Imagine the shock a parent would experience. You’re at your desk, at work. The postal carrier brings in a package. You open it. It contains the dead body of your daughter. You had no idea she had even died.
Surely one of the most haunting events in the long life of Isaac Jacob Benioff.
Benioff was born, we’re going to assume, in 1840, in Kyiv, Ukraine. His 1934 obituary in the Morning Call [Allentown, PA] listed him as 92, which would put his birth date in 1842. The 1900 census listed him as being born in 1849. But his gravestone says 1840.
Benoiff learned the fur trade at age 12. He first turns up in the record in 1873, when his son Benjamin was born in Russia, to Benioff’s first wife Molly. Benioff’s second son Alexander was born 5 years later, this time in Poland, and after that Molly drops off the radar.
Isaac married his second wife Anne (born Fierkelman in 1864 in Rostov, Russia) somewhere between 1878 and 1883, when George Henry was born. Their second son, David, like George Henry, was likewise born in Russia.
The family came to the USA in 1886 (1900 census), persecuted by the pogroms back in Russia. Benioff told the Morning Call in 1931 that initially as an immigrant to America he worked as an itinerant tailor, carrying his sewing machine on his back from customer to customer, sewing at the customer’s home.
Isaac and Anne’s first child born in America, Bertha, was born in Cleveland, 3 years after the family arrived from Russia. The next child, Ida Lea, was born in New York City in 1891, where the family lived for the next 6 years. Isaac opened a retail fur store in Manhattan during this period.
Their fifth and last child, Fred, was born in 1892. Anne died in 1894. By this point in his life Isaac still has 5 children living at home. He wastes little time getting married in 1895, a third time, to another Russian immigrant. Ida (born Bayliss) was born in 1864, coincidentally or not, like Isaac’s recently departed Anne. He’s now 57, she’s 33.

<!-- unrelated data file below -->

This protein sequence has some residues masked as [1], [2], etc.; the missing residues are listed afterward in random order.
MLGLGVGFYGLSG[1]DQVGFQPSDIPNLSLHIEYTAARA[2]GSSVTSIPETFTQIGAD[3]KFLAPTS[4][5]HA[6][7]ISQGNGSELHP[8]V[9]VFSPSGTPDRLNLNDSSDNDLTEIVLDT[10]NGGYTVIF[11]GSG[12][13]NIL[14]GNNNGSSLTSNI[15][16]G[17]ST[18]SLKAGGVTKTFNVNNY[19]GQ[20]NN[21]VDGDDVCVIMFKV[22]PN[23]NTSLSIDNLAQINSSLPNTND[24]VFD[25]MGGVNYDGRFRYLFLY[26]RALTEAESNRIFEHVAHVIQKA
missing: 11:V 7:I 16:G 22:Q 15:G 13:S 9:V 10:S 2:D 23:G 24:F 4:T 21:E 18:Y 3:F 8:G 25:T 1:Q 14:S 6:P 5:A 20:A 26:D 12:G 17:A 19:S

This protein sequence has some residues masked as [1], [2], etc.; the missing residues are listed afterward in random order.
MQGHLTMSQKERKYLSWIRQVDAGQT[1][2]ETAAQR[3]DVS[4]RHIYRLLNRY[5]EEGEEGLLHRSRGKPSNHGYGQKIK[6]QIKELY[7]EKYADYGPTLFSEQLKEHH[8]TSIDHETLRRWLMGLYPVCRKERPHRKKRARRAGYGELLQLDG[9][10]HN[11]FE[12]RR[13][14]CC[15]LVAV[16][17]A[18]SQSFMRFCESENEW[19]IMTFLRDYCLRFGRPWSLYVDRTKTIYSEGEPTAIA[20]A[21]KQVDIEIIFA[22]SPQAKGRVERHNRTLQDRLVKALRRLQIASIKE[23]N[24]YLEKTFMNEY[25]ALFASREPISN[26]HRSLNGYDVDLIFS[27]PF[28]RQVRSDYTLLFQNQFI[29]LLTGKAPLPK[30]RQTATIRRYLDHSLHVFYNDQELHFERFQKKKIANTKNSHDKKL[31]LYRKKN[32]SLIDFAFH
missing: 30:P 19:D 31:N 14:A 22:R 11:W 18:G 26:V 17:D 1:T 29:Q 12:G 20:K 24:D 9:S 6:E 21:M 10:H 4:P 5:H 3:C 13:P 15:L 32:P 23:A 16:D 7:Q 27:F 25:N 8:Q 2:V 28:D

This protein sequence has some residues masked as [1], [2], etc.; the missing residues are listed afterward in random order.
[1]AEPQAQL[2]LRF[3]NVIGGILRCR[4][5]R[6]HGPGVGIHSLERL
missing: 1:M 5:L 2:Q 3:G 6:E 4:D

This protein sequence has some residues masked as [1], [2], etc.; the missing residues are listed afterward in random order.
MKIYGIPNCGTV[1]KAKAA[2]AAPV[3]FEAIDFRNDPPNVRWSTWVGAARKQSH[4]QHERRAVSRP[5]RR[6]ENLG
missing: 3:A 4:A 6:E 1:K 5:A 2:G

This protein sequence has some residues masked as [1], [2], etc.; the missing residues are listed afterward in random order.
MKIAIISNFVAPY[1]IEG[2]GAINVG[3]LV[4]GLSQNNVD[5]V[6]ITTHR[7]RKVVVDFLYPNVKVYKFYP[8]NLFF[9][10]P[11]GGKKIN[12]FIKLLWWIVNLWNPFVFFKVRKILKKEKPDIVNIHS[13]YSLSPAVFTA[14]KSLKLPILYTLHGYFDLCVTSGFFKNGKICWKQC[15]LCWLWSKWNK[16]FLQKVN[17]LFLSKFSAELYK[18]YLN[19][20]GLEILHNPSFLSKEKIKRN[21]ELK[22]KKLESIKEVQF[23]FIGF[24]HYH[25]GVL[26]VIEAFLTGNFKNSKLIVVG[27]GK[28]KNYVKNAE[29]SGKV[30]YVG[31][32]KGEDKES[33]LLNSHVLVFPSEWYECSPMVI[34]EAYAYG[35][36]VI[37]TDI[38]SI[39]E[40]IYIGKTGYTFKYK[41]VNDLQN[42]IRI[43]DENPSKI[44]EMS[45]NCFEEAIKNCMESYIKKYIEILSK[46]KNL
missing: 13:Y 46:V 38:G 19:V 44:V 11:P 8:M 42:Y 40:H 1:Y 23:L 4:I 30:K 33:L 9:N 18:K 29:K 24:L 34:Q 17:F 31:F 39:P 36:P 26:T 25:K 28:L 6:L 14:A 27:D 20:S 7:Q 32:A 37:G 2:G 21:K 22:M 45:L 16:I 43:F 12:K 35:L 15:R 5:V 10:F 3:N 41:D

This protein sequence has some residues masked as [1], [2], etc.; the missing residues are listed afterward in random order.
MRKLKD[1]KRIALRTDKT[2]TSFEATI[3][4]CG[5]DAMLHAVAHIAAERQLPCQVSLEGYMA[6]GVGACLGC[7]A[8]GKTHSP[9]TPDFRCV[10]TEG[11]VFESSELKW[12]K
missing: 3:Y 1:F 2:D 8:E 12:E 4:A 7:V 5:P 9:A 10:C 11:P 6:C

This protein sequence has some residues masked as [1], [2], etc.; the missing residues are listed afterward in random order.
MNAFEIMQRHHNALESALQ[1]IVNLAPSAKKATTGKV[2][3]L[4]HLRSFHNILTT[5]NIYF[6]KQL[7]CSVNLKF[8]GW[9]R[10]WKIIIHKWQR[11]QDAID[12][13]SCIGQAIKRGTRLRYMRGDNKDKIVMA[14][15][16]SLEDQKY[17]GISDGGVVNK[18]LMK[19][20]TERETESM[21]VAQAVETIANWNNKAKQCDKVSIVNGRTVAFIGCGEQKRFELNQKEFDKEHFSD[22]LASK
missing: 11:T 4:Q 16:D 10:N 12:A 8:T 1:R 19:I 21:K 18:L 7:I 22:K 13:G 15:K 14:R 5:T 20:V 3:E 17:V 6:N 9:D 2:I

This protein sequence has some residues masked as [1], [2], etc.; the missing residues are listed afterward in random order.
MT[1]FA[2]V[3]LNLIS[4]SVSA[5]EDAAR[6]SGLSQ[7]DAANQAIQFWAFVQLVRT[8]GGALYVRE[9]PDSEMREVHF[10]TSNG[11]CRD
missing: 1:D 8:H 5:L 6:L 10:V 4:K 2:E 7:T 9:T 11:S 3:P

The couple soon conceives Sarah, born the following year. But she’s sickly from the start. And so Isaac & Ida remove to Viola, DE in 1897. The hope is that the country air will help Sarah (who likely had tuberculosis). Why Delaware? The Jewish Agriculture Society of NYC is making low cost loans available encouraging New Yorkers to move to targeted areas as part of a ‘back to the soil’ movement.
But Isaac’s a farmer only by happenstance, a furrier by trade. And so he continues trips back to his West 14th Street shop in NYC regularly to sell furs, to keep the farm afloat. Then, Isaac brings sons Al & Ben (remember first wife Molly?) into his wholesale fur trade in 1898.
Isaac and Ida’s daughter Clara is the first child born on the new Viola farm, in 1898, followed by Herman in 1900. Ida’s sister and brother-in-law buy a nearby farm that year.
That brings us to 1902. Isaac’s at his Manhattan shop. A package arrives from Delaware. “Upon the breast of the dead child was a note from his wife,” reported the Baltimore Sun. “She wrote that she had been unable to find a Jewish cemetery at Viola and had accordingly sent the body to New York. The little corpse is now at the morgue, and because it was shipped in from another State there may be complications before a death certificate can be issued.”
Dear reader, I can’t tell you what happened to poor Sarah’s remains. There’s no further record of her.
Isaac and Ida continue building their family in Viola. Shim Simon Benioff was born 1903, Abraham Jacob Benioff in 1906.
Isaac’s 12th and final child, Ida’s 6th, died shortly after birth, unnamed, in 1910.
In 1912 Isaac’s son Fred opens Benioff’s Furs in Allentown, PA. All Isaac’s sons, in fact, eventually go into the trade. Two years later Isaac, Ida, and the remaining children at home in Viola pick up one last time and relocate permanently to Allentown.
The first Jewish farmers to move to Delaware had lived there 17 years.